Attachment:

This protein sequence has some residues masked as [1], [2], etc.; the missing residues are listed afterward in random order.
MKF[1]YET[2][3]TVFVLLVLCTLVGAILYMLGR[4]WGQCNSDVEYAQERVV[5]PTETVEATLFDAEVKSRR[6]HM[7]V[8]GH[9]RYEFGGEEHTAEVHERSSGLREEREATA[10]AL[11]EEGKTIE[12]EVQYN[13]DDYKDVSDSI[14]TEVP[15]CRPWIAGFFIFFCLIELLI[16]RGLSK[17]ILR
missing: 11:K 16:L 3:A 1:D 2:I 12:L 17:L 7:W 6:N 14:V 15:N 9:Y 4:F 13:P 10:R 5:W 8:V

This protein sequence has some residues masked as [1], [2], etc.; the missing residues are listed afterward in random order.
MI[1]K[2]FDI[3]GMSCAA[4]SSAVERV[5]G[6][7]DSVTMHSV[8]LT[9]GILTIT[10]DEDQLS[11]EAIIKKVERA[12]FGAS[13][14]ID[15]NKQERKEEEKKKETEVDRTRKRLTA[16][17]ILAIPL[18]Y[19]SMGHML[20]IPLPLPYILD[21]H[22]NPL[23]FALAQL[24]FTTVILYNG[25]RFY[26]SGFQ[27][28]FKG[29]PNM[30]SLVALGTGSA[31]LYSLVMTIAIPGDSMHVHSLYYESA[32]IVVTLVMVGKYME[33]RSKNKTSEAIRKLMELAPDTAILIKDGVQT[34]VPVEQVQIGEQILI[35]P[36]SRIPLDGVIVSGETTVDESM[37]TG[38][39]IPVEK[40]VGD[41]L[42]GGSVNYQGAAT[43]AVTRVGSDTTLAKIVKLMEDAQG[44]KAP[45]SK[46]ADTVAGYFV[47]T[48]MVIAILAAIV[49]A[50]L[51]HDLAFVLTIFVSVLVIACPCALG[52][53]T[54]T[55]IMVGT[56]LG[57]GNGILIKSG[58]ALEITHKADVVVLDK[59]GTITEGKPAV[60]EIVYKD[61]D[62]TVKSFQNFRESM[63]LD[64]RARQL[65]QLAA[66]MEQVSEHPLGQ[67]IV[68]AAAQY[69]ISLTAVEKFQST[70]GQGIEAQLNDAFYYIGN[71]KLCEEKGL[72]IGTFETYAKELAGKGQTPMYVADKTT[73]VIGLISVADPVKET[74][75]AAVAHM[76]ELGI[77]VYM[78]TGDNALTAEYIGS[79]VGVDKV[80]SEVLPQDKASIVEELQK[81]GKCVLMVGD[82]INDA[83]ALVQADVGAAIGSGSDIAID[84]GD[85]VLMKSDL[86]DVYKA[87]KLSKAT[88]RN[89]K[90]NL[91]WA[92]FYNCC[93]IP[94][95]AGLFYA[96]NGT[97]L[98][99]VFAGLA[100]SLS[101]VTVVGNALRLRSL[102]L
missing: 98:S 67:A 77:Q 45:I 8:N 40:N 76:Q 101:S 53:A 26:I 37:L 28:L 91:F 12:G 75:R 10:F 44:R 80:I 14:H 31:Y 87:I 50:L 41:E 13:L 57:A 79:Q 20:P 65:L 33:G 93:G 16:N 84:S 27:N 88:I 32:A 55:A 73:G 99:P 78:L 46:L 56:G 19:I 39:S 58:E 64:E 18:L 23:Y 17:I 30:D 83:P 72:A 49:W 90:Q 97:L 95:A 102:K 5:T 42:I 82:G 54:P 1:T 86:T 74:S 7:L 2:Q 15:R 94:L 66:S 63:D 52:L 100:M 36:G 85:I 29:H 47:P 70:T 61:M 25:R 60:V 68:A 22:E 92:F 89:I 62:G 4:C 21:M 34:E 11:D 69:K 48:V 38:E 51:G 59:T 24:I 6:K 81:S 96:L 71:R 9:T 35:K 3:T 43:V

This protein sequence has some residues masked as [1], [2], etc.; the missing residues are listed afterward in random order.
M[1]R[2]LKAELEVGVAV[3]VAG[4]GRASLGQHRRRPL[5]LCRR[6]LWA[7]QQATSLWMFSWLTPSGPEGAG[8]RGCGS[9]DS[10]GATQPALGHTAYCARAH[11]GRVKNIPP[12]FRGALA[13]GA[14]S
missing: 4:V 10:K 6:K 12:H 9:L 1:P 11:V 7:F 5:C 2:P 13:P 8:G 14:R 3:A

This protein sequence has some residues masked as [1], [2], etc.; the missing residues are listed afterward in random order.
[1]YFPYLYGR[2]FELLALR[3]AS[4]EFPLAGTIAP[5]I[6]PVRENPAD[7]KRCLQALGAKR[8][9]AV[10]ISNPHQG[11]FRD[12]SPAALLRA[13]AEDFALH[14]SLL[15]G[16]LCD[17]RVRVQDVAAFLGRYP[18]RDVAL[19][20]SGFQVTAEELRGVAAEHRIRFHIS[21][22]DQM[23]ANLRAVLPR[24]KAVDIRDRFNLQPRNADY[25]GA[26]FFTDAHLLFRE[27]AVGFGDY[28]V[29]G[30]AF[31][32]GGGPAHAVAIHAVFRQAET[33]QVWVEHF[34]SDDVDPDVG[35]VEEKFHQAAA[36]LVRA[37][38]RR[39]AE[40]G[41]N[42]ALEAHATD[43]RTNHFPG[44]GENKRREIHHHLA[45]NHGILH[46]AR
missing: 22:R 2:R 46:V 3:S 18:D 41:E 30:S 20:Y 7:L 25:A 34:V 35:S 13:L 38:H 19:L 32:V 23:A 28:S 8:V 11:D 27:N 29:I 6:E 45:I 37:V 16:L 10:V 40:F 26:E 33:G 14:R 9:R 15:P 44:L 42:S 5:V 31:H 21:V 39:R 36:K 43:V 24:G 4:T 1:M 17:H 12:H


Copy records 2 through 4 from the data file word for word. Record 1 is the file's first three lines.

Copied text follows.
This protein sequence has some residues masked as [1], [2], etc.; the missing residues are listed afterward in random order.
MI[1]K[2]FDI[3]GMSCAA[4]SSAVERV[5]G[6][7]DSVTMHSV[8]LT[9]GILTIT[10]DEDQLS[11]EAIIKKVERA[12]FGAS[13][14]ID[15]NKQERKEEEKKKETEVDRTRKRLTA[16][17]ILAIPL[18]Y[19]SMGHML[20]IPLPLPYILD[21]H[22]NPL[23]FALAQL[24]FTTVILYNG[25]RFY[26]SGFQ[27][28]FKG[29]PNM[30]SLVALGTGSA[31]LYSLVMTIAIPGDSMHVHSLYYESA[32]IVVTLVMVGKYME[33]RSKNKTSEAIRKLMELAPDTAILIKDGVQT[34]VPVEQVQIGEQILI[35]P[36]SRIPLDGVIVSGETTVDESM[37]TG[38][39]IPVEK[40]VGD[41]L[42]GGSVNYQGAAT[43]AVTRVGSDTTLAKIVKLMEDAQG[44]KAP[45]SK[46]ADTVAGYFV[47]T[48]MVIAILAAIV[49]A[50]L[51]HDLAFVLTIFVSVLVIACPCALG[52][53]T[54]T[55]IMVGT[56]LG[57]GNGILIKSG[58]ALEITHKADVVVLDK[59]GTITEGKPAV[60]EIVYKD[61]D[62]TVKSFQNFRESM[63]LD[64]RARQL[65]QLAA[66]MEQVSEHPLGQ[67]IV[68]AAAQY[69]ISLTAVEKFQST[70]GQGIEAQLNDAFYYIGN[71]KLCEEKGL[72]IGTFETYAKELAGKGQTPMYVADKTT[73]VIGLISVADPVKET[74][75]AAVAHM[76]ELGI[77]VYM[78]TGDNALTAEYIGS[79]VGVDKV[80]SEVLPQDKASIVEELQK[81]GKCVLMVGD[82]INDA[83]ALVQADVGAAIGSGSDIAID[84]GD[85]VLMKSDL[86]DVYKA[87]KLSKAT[88]RN[89]K[90]NL[91]WA[92]FYNCC[93]IP[94][95]AGLFYA[96]NGT[97]L[98][99]VFAGLA[100]SLS[101]VTVVGNALRLRSL[102]L
missing: 98:S 67:A 77:Q 45:I 8:N 40:N 76:Q 101:S 53:A 26:I 37:L 28:L 91:F 12:G 75:R 10:F 44:R 80:I 14:H 31:Y 87:I 50:L 41:E 13:L 57:A 79:Q 20:P 65:L 33:G 93:G 16:N 84:S 27:N 88:I 32:A 55:A 73:G 99:P 78:L 46:L 56:G 19:I 39:S 58:E 64:E 18:L 23:Y 17:I 30:D 83:P 72:A 49:W 90:Q 97:L 95:A 102:K 5:T 42:I 82:G 54:P 1:T 86:T 74:S 7:L 2:Q 15:R 94:L 66:S 63:D 52:L 100:M 36:G 85:I 29:H 47:P 70:T 61:M 25:R 60:V 68:A 22:E 92:F 89:I 62:G 4:C 21:M 34:E 11:D 69:K 48:V 38:E 51:G 59:T 24:I 6:K 81:S 96:L 71:R 9:T 35:K 3:T 43:V

This protein sequence has some residues masked as [1], [2], etc.; the missing residues are listed afterward in random order.
M[1]R[2]LKAELEVGVAV[3]VAG[4]GRASLGQHRRRPL[5]LCRR[6]LWA[7]QQATSLWMFSWLTPSGPEGAG[8]RGCGS[9]DS[10]GATQPALGHTAYCARAH[11]GRVKNIPP[12]FRGALA[13]GA[14]S
missing: 4:V 10:K 6:K 12:H 9:L 1:P 11:V 7:F 5:C 2:P 13:P 8:G 14:R 3:A

This protein sequence has some residues masked as [1], [2], etc.; the missing residues are listed afterward in random order.
[1]YFPYLYGR[2]FELLALR[3]AS[4]EFPLAGTIAP[5]I[6]PVRENPAD[7]KRCLQALGAKR[8][9]AV[10]ISNPHQG[11]FRD[12]SPAALLRA[13]AEDFALH[14]SLL[15]G[16]LCD[17]RVRVQDVAAFLGRYP[18]RDVAL[19][20]SGFQVTAEELRGVAAEHRIRFHIS[21][22]DQM[23]ANLRAVLPR[24]KAVDIRDRFNLQPRNADY[25]GA[26]FFTDAHLLFRE[27]AVGFGDY[28]V[29]G[30]AF[31][32]GGGPAHAVAIHAVFRQAET[33]QVWVEHF[34]SDDVDPDVG[35]VEEKFHQAAA[36]LVRA[37][38]RR[39]AE[40]G[41]N[42]ALEAHATD[43]RTNHFPG[44]GENKRREIHHHLA[45]NHGILH[46]AR
missing: 22:R 2:R 46:V 3:S 18:D 41:E 30:S 20:Y 7:L 25:A 34:V 35:S 13:L 38:H 19:L 32:V 23:A 28:S 8:V 11:D 27:N 29:I 6:E 45:I 37:V 16:L 10:V 40:F 26:E 33:G 14:R 9:R 15:P 44:L 42:S 5:V 31:H 21:V 39:R 36:K 43:V 24:G 4:T 1:M 17:H 12:H